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The cost and availability of advice has been a hot topic in the financial planning industry, particularly over the past couple of years. In the past week, two key articles in the media were of important relevance to the sector.

  1. The Financial Services Council (FSC) released a media statement outlining a push to the government to adapt changes to the Compensation Scheme of Last Resort (CSLR) whereby Advice Licensees be required to hold additional capital buffers and for more proactive oversight of Professional Indemnity insurance (amongst other recommendations)
  2. Details of recently appointed ASIC Chairman Joe Longo agenda to make financial advice more affordable, dismantle red tape to assist in fulfilling “unmet advice needs”

The CSLR is designed to provide some reimbursement to consumers when a determination issued by the Australian Financial Complaints Authority (AFCA) remains unpaid.  The scheme was implemented to support confidence in the financial systems dispute resolution framework.  The FSC have argued that the above measures need to be implemented for Advice Licensees to prevent the risk of costs from unpaid AFCA determinations from advice failures being shifted to financial service companies that have done nothing wrong.

In an article published in the AFR (20/9/2021) ‘SME financial advisers reject capital buffer call’, the Association of Independently Owned Financial Professionals highlight a statistic that only 1% of the “70,000 annual consumer complaints to AFCA are against advisers”.  Based on this statistic, the new measures being recommended by the FSC are unreasonable.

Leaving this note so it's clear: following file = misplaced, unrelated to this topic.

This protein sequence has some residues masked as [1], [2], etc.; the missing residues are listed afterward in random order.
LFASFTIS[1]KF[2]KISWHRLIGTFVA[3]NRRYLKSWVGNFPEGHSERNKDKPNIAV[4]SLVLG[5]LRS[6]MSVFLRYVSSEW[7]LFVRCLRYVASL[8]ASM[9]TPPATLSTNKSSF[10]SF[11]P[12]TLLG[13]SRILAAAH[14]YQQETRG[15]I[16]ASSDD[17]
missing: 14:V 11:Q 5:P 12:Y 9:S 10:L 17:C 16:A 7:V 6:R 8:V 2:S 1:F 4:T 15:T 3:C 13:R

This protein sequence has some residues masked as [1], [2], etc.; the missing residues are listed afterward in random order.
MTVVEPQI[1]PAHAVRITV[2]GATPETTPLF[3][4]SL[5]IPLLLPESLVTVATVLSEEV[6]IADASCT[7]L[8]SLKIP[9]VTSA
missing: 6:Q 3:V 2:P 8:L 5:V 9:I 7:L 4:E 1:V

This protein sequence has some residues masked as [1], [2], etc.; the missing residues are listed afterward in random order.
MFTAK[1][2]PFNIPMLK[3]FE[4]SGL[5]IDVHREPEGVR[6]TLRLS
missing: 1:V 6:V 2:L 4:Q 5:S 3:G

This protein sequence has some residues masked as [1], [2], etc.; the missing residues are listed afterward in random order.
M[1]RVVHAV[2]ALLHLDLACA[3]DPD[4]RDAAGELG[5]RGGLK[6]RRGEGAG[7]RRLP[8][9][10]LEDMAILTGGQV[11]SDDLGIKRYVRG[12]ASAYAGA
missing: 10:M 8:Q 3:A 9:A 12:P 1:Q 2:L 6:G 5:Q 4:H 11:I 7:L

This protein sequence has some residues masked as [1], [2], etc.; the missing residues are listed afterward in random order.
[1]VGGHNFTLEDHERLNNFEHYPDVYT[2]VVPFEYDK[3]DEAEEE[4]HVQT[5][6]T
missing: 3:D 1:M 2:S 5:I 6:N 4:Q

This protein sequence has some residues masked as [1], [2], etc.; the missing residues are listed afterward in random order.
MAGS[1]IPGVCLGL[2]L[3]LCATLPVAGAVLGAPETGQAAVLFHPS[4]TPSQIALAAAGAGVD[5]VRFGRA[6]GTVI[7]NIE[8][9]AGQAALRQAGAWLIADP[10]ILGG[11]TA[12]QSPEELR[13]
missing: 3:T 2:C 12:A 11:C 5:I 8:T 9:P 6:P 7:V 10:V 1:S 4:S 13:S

ASIC’s position is one that endeavours to simplify and facilitate better advice.  It is also aimed at putting some responsibility back on the consumer to also take responsibility to better understand the risk of their financial decisions.  This means the legal obligation does not solely rest with the advisor.  Some of the priorities raised by ASIC include

  1. Introducing new guidelines to deregulate the market leading to a less conservative approach to compliance – including removing the need for producing unnecessarily long-winded legal documents to clients
  2. Review Chapter 7 of the Corporations Act which deals with provision of Financial Product Advice, and potentially replace this with new legislation
  3. Building a dedicated hub page collating information relating to financial advice

It is fair to say that the revised stance from ASIC is a welcome one for independent licensees and we would hope to see swift action take place.  On the other hand, minimum capital buffers and more oversight on PI would be deemed a further step in the wrong direction especially in consideration of the AFCA complaints ratio.

The FSC recommendations do not really provide much insight into the specifics of what the capital reserve requirements should be, or what their expectations around adequate PI insurance would look like. Our view is that the minimum capital buffers simply prevent principals from being able to invest in their firm for greater efficiency and growth as cash sits idly by. Furthermore, if they are to increase the minimum PI limit required then it would likely lead to a further squeeze on the available capacity and result in further rate increases across the board. We also believe the current ASIC guideline for PI limits serves it purpose for the boutique advisory firms with turnovers of less than $10 million and increasing limit requirements would be overkill and cause further unnecessary compliance cost hikes for very little benefit for consumers.

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